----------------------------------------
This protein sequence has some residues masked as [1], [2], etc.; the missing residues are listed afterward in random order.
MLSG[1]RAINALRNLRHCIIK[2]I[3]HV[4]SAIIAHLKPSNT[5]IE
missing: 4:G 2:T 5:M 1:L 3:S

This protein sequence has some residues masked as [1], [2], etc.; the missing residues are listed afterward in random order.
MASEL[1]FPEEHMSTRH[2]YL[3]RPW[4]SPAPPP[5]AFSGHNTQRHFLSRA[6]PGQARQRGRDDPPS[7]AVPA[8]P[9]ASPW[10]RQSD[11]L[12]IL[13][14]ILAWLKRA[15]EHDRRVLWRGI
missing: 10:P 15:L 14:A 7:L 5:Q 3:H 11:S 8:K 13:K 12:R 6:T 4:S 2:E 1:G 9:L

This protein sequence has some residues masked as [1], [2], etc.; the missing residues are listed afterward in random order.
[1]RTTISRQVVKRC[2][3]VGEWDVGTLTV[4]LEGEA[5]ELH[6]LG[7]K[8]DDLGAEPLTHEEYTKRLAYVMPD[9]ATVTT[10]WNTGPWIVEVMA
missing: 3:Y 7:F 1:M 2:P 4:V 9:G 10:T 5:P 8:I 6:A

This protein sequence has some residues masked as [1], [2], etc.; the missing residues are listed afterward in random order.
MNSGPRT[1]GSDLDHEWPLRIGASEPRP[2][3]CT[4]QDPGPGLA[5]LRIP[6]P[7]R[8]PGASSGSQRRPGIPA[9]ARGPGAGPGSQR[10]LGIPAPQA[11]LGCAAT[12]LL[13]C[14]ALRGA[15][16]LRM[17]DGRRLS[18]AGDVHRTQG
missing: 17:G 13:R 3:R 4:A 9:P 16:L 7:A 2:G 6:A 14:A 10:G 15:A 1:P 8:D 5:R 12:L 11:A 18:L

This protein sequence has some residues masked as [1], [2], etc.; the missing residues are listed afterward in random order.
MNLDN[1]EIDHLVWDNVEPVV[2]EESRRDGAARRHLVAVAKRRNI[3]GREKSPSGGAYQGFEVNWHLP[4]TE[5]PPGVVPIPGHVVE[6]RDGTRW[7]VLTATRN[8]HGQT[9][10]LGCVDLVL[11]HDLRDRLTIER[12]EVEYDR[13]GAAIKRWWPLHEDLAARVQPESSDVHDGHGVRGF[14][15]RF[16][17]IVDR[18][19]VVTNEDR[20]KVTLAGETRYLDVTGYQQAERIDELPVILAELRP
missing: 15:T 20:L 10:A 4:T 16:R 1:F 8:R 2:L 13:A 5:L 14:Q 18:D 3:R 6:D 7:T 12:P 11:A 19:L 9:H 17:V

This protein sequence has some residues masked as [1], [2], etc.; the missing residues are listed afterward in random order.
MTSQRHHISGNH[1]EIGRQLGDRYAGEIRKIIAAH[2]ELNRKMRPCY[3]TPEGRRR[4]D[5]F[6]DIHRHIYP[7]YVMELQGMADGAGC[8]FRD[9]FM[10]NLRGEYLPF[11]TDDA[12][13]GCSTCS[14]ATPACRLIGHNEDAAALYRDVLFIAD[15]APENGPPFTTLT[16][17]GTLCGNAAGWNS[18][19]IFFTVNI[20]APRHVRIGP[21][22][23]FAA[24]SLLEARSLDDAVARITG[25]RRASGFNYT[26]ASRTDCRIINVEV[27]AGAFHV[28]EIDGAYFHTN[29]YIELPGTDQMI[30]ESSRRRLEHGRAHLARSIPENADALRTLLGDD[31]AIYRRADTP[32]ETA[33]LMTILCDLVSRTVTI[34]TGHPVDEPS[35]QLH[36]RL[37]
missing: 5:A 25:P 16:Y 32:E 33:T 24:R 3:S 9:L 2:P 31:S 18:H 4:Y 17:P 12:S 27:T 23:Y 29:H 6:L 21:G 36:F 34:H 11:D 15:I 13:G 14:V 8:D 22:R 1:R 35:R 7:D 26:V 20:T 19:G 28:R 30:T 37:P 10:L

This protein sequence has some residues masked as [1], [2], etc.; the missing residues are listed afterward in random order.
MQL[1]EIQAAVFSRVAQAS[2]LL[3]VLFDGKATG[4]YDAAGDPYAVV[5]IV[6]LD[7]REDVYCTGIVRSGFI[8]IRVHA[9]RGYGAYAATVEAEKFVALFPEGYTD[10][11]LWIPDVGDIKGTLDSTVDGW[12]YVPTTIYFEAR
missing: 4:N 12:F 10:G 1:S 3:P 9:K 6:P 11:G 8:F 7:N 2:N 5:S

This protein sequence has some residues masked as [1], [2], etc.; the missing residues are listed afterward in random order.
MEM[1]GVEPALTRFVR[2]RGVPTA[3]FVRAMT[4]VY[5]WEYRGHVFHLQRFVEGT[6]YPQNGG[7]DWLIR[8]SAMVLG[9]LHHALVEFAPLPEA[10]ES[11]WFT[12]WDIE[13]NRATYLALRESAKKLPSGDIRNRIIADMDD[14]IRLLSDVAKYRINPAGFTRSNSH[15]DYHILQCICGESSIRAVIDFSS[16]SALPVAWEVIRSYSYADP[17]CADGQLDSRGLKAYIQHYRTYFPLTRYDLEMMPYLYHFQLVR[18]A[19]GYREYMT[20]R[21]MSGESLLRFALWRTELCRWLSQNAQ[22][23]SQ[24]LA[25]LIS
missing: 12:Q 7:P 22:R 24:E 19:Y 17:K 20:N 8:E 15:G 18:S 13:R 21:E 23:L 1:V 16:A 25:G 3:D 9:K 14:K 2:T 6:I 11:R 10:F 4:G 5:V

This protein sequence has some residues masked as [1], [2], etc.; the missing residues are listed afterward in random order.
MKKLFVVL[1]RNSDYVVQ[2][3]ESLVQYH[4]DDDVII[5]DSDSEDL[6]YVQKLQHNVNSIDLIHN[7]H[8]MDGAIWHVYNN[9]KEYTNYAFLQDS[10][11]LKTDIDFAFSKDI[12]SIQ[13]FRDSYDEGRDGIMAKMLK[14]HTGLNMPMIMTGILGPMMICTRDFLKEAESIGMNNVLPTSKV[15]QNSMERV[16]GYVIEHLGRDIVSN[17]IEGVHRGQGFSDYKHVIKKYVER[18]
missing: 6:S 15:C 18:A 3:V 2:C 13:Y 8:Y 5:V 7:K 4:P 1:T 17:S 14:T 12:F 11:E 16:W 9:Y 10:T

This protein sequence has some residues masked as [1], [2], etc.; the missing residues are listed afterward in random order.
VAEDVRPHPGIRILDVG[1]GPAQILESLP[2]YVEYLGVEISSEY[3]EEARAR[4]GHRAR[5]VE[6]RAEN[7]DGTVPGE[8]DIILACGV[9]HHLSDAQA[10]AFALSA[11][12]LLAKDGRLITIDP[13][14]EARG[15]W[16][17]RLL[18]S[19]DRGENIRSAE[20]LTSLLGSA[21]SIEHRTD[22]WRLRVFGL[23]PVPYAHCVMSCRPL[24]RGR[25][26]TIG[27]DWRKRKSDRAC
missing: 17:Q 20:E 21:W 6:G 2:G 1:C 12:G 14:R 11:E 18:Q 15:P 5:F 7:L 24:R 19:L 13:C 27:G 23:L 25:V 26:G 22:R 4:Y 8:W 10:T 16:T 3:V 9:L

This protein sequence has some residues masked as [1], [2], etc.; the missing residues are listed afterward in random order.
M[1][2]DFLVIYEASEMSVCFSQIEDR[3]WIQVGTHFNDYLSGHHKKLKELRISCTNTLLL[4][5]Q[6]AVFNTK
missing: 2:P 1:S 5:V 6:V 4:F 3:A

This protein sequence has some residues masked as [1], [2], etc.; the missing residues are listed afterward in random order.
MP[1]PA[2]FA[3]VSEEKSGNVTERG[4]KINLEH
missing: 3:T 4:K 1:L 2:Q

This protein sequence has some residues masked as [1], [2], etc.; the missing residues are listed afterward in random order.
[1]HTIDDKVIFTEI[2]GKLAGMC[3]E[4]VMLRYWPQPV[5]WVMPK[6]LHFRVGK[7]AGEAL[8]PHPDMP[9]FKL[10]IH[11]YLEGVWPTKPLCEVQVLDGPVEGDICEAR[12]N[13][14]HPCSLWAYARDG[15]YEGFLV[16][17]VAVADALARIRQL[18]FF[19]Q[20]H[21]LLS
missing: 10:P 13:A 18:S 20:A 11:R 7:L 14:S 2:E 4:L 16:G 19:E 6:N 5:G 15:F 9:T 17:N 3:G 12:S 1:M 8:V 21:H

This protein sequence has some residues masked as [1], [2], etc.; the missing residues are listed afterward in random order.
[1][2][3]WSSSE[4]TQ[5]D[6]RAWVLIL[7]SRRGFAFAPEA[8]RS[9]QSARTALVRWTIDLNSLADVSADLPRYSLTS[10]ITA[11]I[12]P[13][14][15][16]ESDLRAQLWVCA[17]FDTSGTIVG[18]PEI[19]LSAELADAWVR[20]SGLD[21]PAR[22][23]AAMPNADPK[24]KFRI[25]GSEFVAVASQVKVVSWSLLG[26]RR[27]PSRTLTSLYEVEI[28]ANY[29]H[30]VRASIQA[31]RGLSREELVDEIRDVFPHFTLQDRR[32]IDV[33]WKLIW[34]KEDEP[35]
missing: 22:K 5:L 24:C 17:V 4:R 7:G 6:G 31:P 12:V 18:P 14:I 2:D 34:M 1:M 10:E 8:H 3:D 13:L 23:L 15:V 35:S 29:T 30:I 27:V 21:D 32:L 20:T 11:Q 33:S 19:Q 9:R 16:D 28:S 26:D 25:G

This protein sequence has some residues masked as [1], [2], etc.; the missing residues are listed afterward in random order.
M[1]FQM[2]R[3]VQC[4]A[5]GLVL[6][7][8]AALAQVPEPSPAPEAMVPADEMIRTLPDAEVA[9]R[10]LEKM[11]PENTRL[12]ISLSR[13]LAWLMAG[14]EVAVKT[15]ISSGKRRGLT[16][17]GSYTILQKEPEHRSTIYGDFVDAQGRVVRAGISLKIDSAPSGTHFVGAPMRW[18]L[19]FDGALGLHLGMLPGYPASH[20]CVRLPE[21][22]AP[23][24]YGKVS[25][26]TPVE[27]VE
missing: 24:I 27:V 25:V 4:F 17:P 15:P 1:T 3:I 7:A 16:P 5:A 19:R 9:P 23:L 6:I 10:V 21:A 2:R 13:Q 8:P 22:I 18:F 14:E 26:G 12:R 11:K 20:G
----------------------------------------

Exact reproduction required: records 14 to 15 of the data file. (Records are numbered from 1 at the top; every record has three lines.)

This protein sequence has some residues masked as [1], [2], etc.; the missing residues are listed afterward in random order.
[1][2][3]WSSSE[4]TQ[5]D[6]RAWVLIL[7]SRRGFAFAPEA[8]RS[9]QSARTALVRWTIDLNSLADVSADLPRYSLTS[10]ITA[11]I[12]P[13][14][15][16]ESDLRAQLWVCA[17]FDTSGTIVG[18]PEI[19]LSAELADAWVR[20]SGLD[21]PAR[22][23]AAMPNADPK[24]KFRI[25]GSEFVAVASQVKVVSWSLLG[26]RR[27]PSRTLTSLYEVEI[28]ANY[29]H[30]VRASIQA[31]RGLSREELVDEIRDVFPHFTLQDRR[32]IDV[33]WKLIW[34]KEDEP[35]
missing: 22:K 5:L 24:C 17:V 4:R 7:G 6:G 31:P 12:V 18:P 14:I 2:D 34:M 1:M 10:E 8:H 3:D 13:L 23:L 15:V 35:S 29:T 30:I 27:V 21:D 32:L 20:T 11:Q 33:S 19:Q 9:R 16:D 28:S 26:D 25:G

This protein sequence has some residues masked as [1], [2], etc.; the missing residues are listed afterward in random order.
M[1]FQM[2]R[3]VQC[4]A[5]GLVL[6][7][8]AALAQVPEPSPAPEAMVPADEMIRTLPDAEVA[9]R[10]LEKM[11]PENTRL[12]ISLSR[13]LAWLMAG[14]EVAVKT[15]ISSGKRRGLT[16][17]GSYTILQKEPEHRSTIYGDFVDAQGRVVRAGISLKIDSAPSGTHFVGAPMRW[18]L[19]FDGALGLHLGMLPGYPASH[20]CVRLPE[21][22]AP[23][24]YGKVS[25][26]TPVE[27]VE
missing: 24:I 27:V 25:V 4:F 17:P 15:P 1:T 3:I 7:A 16:P 5:A 19:R 9:P 23:L 6:I 10:V 21:A 2:R 13:Q 8:P 22:I 18:F 14:E 26:G 12:R 11:K 20:G